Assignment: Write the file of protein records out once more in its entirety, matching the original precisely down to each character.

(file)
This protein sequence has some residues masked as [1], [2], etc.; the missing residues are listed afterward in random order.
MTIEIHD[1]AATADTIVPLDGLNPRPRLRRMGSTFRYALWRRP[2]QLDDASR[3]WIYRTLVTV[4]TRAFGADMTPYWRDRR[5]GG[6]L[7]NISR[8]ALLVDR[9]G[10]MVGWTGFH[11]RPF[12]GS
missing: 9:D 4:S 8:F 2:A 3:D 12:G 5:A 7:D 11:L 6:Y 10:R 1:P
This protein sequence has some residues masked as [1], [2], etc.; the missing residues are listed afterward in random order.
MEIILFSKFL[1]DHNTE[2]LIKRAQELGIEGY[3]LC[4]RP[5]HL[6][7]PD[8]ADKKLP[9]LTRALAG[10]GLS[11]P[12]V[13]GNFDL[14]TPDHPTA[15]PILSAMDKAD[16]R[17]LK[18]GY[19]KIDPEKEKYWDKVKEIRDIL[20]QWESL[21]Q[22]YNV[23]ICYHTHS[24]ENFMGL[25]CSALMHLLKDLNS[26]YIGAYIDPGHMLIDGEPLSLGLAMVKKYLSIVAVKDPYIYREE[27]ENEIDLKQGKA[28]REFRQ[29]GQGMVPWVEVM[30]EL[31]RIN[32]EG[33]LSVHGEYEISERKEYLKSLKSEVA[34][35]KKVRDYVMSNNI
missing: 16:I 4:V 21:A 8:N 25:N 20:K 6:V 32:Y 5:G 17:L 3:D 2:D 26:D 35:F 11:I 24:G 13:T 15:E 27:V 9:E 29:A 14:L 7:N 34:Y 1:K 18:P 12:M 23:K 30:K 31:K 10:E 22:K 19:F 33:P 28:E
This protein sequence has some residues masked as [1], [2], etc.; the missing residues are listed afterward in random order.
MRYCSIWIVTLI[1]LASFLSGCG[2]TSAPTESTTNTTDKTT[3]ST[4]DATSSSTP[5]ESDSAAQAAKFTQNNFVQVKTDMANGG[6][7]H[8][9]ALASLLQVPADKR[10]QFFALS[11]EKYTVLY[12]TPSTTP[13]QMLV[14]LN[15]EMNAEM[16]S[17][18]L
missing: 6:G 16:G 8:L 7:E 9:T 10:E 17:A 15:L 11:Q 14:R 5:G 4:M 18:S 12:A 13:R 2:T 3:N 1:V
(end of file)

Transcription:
This protein sequence has some residues masked as [1], [2], etc.; the missing residues are listed afterward in random order.
MTIEIHD[1]AATADTIVPLDGLNPRPRLRRMGSTFRYALWRRP[2]QLDDASR[3]WIYRTLVTV[4]TRAFGADMTPYWRDRR[5]GG[6]L[7]NISR[8]ALLVDR[9]G[10]MVGWTGFH[11]RPF[12]GS
missing: 9:D 4:S 8:F 2:A 3:D 12:G 5:A 7:D 11:L 6:Y 10:R 1:P
This protein sequence has some residues masked as [1], [2], etc.; the missing residues are listed afterward in random order.
MEIILFSKFL[1]DHNTE[2]LIKRAQELGIEGY[3]LC[4]RP[5]HL[6][7]PD[8]ADKKLP[9]LTRALAG[10]GLS[11]P[12]V[13]GNFDL[14]TPDHPTA[15]PILSAMDKAD[16]R[17]LK[18]GY[19]KIDPEKEKYWDKVKEIRDIL[20]QWESL[21]Q[22]YNV[23]ICYHTHS[24]ENFMGL[25]CSALMHLLKDLNS[26]YIGAYIDPGHMLIDGEPLSLGLAMVKKYLSIVAVKDPYIYREE[27]ENEIDLKQGKA[28]REFRQ[29]GQGMVPWVEVM[30]EL[31]RIN[32]EG[33]LSVHGEYEISERKEYLKSLKSEVA[34][35]KKVRDYVMSNNI
missing: 16:I 4:V 21:A 8:N 25:N 20:K 6:V 32:Y 5:G 17:L 3:D 2:D 26:D 35:F 11:I 24:G 13:T 15:E 27:V 9:E 29:A 14:L 7:N 34:Y 1:K 18:P 12:M 23:K 30:K 31:K 10:E 22:K 19:F 33:P 28:E
This protein sequence has some residues masked as [1], [2], etc.; the missing residues are listed afterward in random order.
MRYCSIWIVTLI[1]LASFLSGCG[2]TSAPTESTTNTTDKTT[3]ST[4]DATSSSTP[5]ESDSAAQAAKFTQNNFVQVKTDMANGG[6][7]H[8][9]ALASLLQVPADKR[10]QFFALS[11]EKYTVLY[12]TPSTTP[13]QMLV[14]LN[15]EMNAEM[16]S[17][18]L
missing: 6:G 16:G 8:L 7:E 9:T 10:E 17:A 15:L 11:Q 14:R 5:G 4:M 18:S 12:A 13:R 2:T 3:N 1:V